Schools in Philadelphia Area Forced to Go Online or Hybrid Due to Rise in COVID-19 Cases


Courtesy of 6abc

Temple University students in Philadelphia.

Sophia Pedro Staff Writer

The decision of whether college campuses were going to reopen for the Fall 2020 semester was constantly on the minds of many throughout the summer. Although the University  has decided to return with a hybrid learning format, it is no surprise that many others did not return to campus at all, as the culture of college campuses poses an extreme threat to the health of students, staff and faculty. 

Universities across the country have devised extensive plans for testing, social distancing and hybrid learning to allow their students to return to campus this fall. This includes numerous schools across Pennsylvania, all with different plans of action. The following institutions decided to return to campus this fall: Temple, Drexel, Lehigh, Lafayette, Bucknell, St. Joseph’s and even Penn State, which is home to over 40,000 students on the State College campus alone. 

However, along with many other schools across the country, The University of Pennsylvania decided against opening its doors for the Fall 2020 semester.

As of Sept. 3, Temple University has reverted back to wholly online instruction, after returning in August, with the expectation of a few in-person classes. According to Temple’s COVID-19 dashboard, as of Sept. 15, 402 students have tested positive for the virus since returning to campus; Temple has about 29,000 undergraduate students. According to Temple’s official COVID-19 webpage, the University’s decision to revert was data driven and came after consulting  numerous “healthcare professionals and leaders at the Philadelphia Department of Public Health.”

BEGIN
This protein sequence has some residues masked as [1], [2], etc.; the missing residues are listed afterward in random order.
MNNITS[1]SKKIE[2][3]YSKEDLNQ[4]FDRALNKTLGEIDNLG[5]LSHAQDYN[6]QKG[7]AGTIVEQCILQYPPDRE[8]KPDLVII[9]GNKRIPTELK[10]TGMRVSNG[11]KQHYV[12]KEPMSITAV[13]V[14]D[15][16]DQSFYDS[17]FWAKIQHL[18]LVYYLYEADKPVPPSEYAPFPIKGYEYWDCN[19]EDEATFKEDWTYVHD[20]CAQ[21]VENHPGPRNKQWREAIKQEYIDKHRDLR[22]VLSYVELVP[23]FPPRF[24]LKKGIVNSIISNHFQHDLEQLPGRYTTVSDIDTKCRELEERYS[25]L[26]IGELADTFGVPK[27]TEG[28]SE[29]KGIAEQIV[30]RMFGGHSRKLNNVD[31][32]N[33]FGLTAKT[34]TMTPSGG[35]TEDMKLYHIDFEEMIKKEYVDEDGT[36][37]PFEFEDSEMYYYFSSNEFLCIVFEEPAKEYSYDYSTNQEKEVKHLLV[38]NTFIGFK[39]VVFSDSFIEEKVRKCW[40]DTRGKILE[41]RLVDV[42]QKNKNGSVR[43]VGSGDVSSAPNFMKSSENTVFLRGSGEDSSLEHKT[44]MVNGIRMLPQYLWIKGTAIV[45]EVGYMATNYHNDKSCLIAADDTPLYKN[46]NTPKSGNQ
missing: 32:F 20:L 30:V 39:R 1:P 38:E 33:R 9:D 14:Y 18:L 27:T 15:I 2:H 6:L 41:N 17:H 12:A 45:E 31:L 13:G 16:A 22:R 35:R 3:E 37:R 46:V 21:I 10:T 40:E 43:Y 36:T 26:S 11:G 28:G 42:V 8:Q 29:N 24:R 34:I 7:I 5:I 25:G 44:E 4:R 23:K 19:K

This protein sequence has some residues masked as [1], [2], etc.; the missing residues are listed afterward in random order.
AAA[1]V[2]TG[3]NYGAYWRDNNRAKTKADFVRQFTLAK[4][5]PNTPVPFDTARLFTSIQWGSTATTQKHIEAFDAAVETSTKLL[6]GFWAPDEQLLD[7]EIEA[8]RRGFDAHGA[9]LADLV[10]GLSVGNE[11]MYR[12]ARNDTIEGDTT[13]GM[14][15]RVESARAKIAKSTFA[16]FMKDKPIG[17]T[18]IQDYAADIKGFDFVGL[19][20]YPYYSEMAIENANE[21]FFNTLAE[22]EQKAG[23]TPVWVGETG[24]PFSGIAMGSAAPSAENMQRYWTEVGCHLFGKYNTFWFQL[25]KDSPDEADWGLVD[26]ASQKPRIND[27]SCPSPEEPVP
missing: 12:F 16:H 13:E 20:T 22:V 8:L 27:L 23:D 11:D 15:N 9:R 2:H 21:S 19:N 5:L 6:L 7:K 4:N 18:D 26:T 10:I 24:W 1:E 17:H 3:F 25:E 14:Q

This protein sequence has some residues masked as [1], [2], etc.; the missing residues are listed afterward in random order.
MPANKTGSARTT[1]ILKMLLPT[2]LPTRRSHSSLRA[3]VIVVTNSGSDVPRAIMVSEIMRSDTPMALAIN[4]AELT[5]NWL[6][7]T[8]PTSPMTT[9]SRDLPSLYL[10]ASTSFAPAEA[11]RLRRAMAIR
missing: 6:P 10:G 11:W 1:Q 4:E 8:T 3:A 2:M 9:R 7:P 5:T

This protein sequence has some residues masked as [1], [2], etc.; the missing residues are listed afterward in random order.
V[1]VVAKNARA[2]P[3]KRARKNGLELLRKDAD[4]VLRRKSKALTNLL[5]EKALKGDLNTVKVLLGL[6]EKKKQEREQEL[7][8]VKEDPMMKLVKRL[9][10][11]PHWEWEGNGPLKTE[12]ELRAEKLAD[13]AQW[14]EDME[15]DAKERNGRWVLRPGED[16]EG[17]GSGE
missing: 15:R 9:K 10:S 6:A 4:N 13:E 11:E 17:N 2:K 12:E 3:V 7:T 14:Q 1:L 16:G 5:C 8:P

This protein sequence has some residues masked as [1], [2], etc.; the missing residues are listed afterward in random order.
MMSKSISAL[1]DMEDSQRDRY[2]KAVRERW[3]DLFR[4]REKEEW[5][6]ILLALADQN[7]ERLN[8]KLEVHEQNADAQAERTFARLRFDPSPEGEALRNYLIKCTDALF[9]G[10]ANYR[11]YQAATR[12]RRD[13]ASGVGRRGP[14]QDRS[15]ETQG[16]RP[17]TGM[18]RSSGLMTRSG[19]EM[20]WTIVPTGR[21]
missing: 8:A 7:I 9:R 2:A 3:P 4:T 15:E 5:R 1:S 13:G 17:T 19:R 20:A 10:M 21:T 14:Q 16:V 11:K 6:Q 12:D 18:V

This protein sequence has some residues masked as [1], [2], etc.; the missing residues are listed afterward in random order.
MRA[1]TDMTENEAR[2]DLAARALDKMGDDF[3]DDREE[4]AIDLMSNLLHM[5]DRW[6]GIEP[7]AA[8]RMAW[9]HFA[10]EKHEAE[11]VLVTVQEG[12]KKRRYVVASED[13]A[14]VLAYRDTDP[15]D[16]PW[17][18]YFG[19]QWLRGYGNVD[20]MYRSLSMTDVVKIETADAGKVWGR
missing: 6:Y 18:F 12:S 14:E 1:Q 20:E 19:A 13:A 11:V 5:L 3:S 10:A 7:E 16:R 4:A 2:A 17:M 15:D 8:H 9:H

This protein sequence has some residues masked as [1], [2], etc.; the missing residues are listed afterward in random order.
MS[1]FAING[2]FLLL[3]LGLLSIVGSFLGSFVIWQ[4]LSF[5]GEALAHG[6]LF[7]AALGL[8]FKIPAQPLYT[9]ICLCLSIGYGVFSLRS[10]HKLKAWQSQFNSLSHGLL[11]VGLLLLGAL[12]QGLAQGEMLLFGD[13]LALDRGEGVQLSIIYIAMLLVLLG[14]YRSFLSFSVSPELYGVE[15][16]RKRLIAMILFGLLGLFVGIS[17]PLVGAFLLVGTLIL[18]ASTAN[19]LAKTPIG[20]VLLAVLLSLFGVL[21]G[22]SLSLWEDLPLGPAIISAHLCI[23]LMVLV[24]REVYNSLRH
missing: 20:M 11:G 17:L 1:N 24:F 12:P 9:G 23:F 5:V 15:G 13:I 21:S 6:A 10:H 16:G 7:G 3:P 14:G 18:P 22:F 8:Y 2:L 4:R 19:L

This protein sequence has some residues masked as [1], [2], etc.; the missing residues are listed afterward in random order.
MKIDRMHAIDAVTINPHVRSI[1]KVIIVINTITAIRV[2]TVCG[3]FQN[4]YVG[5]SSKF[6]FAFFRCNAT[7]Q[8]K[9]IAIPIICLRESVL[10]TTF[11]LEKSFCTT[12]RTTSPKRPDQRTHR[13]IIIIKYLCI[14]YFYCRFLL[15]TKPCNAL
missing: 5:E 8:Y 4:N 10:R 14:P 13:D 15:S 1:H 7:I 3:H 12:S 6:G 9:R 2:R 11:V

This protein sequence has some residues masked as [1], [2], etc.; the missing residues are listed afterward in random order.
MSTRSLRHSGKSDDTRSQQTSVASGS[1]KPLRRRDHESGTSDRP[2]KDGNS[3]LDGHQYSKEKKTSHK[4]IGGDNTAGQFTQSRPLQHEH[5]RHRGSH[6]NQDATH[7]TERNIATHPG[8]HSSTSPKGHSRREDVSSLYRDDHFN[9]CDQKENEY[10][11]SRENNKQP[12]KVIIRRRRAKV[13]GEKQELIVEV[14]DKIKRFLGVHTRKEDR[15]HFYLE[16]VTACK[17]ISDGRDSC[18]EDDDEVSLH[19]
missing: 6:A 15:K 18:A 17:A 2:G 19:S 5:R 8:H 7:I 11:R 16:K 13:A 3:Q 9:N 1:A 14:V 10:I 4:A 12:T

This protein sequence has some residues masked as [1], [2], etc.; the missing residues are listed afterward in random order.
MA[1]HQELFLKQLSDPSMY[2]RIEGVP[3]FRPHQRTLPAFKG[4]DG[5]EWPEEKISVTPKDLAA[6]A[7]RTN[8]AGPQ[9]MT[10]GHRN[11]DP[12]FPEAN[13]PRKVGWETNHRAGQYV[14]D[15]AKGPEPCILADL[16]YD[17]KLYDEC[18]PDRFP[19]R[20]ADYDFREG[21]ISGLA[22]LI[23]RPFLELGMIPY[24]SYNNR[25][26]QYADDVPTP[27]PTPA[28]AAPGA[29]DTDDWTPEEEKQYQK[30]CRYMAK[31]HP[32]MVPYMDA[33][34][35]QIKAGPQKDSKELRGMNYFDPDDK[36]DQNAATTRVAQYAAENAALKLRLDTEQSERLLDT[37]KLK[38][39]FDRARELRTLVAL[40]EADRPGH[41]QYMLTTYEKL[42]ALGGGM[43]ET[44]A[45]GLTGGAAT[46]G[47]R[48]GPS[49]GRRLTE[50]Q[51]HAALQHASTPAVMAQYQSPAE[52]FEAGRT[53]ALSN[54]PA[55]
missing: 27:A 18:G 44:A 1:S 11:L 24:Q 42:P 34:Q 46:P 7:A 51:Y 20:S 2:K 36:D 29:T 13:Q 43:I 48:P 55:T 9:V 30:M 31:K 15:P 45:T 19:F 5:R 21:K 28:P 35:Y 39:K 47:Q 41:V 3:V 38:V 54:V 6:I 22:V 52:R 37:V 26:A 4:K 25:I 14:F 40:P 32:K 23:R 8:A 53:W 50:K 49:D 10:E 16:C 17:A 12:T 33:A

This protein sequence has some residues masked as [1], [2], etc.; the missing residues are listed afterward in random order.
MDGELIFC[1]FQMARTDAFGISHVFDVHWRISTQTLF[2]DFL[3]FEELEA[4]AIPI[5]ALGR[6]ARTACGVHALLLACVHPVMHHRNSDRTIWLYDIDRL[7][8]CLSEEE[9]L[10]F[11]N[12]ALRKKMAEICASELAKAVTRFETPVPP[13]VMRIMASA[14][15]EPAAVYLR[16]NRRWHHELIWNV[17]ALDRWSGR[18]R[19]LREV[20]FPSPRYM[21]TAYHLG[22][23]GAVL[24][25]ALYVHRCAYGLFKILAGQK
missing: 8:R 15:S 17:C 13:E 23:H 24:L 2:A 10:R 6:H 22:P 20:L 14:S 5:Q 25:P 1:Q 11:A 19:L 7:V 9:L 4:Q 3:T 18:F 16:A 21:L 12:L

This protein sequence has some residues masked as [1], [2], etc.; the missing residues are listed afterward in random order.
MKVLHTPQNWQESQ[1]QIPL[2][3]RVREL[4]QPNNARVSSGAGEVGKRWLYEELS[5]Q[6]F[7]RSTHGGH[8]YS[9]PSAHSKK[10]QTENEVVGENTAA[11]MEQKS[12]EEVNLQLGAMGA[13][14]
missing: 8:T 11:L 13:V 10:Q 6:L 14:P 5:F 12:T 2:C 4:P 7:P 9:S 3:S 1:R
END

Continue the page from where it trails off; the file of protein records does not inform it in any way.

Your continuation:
A letter from the President of the University was sent to the entire student body outlining what will happen from here on out; this letter was then made available to the public.

In accordance with that letter, about 95% of Temple’s classes have moved online, with the exception of “essentials-only courses,” which “are those for which educational objectives cannot be achieved without all or some in-person instruction.” 

However, Temple is not requiring that students vacate their on-campus housing; if students wish to remain for the rest of the semester, taking their online classes in their residence halls, they will be allowed to do so.

It is likely that Temple will be the one of many universities across the United States that will revert back to online learning, as they feel it is the best option to ensure everyone’s safety. Institutions of all sizes are struggling to control the highly contagious virus, and it is likely that we will see many more closings across the country in the coming months. However, there are also some schools that have been doing well in terms of containment. 

Along with Bucknell, Drexel and Penn State, Saint Joseph’s is offering both online and hybrid courses this semester. Lehigh is also offering a hybrid approach, but the majority of its courses are online, and most of their students remained home.

According to the respective schools’ COVID-19 dashboards, as of Sept. 15, St. Joseph’s has had 72 cumulative cases, Bucknell has had 16 cumulative, Drexel has had 20 cases, Lafayette has had five cases, Penn State has had 1,145 cases and Lehigh has had seven positive cases. With the exception of St. Joe’s and Drexel, the other universities listed above have implemented surveillance testing for either all of their students — on a daily or weekly basis — or a random sample of students daily. 

As of now, Temple is the only university in close proximity to Villanova to recently move from a hybrid approach to distance learning.